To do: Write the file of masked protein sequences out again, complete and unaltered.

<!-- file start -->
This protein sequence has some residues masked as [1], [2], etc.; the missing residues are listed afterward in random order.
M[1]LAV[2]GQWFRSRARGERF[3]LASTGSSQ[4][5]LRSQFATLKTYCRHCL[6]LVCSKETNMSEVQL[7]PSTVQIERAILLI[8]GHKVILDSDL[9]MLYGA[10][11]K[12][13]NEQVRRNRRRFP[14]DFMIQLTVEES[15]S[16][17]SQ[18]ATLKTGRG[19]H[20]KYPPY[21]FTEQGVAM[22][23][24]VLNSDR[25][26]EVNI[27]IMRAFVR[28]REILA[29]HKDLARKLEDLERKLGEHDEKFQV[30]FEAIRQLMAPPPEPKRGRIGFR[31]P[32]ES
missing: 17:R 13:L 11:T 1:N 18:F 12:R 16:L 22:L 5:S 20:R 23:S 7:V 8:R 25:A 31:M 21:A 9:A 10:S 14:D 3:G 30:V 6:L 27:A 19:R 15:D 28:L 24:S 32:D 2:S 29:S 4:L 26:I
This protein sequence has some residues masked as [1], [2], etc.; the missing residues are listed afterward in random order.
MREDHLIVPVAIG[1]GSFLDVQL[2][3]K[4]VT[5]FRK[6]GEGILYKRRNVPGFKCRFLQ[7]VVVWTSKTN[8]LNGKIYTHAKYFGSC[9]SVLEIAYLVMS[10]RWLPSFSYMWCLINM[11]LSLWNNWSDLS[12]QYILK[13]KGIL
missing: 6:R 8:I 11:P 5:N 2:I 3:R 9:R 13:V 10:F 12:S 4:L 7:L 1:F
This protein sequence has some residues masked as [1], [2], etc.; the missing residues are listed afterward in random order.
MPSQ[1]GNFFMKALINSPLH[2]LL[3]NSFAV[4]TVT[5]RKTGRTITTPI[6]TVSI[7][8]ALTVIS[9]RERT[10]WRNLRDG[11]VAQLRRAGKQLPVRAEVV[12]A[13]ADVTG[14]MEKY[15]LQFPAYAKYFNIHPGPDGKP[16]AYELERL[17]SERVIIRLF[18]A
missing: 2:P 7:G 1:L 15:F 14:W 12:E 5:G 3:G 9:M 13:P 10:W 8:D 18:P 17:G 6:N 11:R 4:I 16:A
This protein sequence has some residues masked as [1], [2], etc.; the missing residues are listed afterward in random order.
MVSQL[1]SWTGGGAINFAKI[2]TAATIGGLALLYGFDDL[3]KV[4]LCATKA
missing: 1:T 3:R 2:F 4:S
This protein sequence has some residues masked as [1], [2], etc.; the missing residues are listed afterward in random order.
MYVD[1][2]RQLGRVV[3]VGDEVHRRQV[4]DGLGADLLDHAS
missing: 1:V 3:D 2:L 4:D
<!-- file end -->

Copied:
This protein sequence has some residues masked as [1], [2], etc.; the missing residues are listed afterward in random order.
M[1]LAV[2]GQWFRSRARGERF[3]LASTGSSQ[4][5]LRSQFATLKTYCRHCL[6]LVCSKETNMSEVQL[7]PSTVQIERAILLI[8]GHKVILDSDL[9]MLYGA[10][11]K[12][13]NEQVRRNRRRFP[14]DFMIQLTVEES[15]S[16][17]SQ[18]ATLKTGRG[19]H[20]KYPPY[21]FTEQGVAM[22][23][24]VLNSDR[25][26]EVNI[27]IMRAFVR[28]REILA[29]HKDLARKLEDLERKLGEHDEKFQV[30]FEAIRQLMAPPPEPKRGRIGFR[31]P[32]ES
missing: 17:R 13:L 11:T 1:N 18:F 12:R 16:L 22:L 5:S 20:R 23:S 7:V 8:R 25:A 31:M 21:A 9:A 10:S 14:D 3:G 30:V 6:L 27:A 19:R 15:D 28:L 24:S 32:D 2:S 29:S 4:L 26:I
This protein sequence has some residues masked as [1], [2], etc.; the missing residues are listed afterward in random order.
MREDHLIVPVAIG[1]GSFLDVQL[2][3]K[4]VT[5]FRK[6]GEGILYKRRNVPGFKCRFLQ[7]VVVWTSKTN[8]LNGKIYTHAKYFGSC[9]SVLEIAYLVMS[10]RWLPSFSYMWCLINM[11]LSLWNNWSDLS[12]QYILK[13]KGIL
missing: 6:R 8:I 11:P 5:N 2:I 3:R 9:R 13:V 10:F 12:S 4:L 7:L 1:F
This protein sequence has some residues masked as [1], [2], etc.; the missing residues are listed afterward in random order.
MPSQ[1]GNFFMKALINSPLH[2]LL[3]NSFAV[4]TVT[5]RKTGRTITTPI[6]TVSI[7][8]ALTVIS[9]RERT[10]WRNLRDG[11]VAQLRRAGKQLPVRAEVV[12]A[13]ADVTG[14]MEKY[15]LQFPAYAKYFNIHPGPDGKP[16]AYELERL[17]SERVIIRLF[18]A
missing: 2:P 7:G 1:L 15:F 14:W 12:E 5:G 3:G 9:M 13:P 10:W 8:D 18:P 17:G 6:N 11:R 4:I 16:A
This protein sequence has some residues masked as [1], [2], etc.; the missing residues are listed afterward in random order.
MVSQL[1]SWTGGGAINFAKI[2]TAATIGGLALLYGFDDL[3]KV[4]LCATKA
missing: 1:T 3:R 2:F 4:S
This protein sequence has some residues masked as [1], [2], etc.; the missing residues are listed afterward in random order.
MYVD[1][2]RQLGRVV[3]VGDEVHRRQV[4]DGLGADLLDHAS
missing: 1:V 3:D 2:L 4:D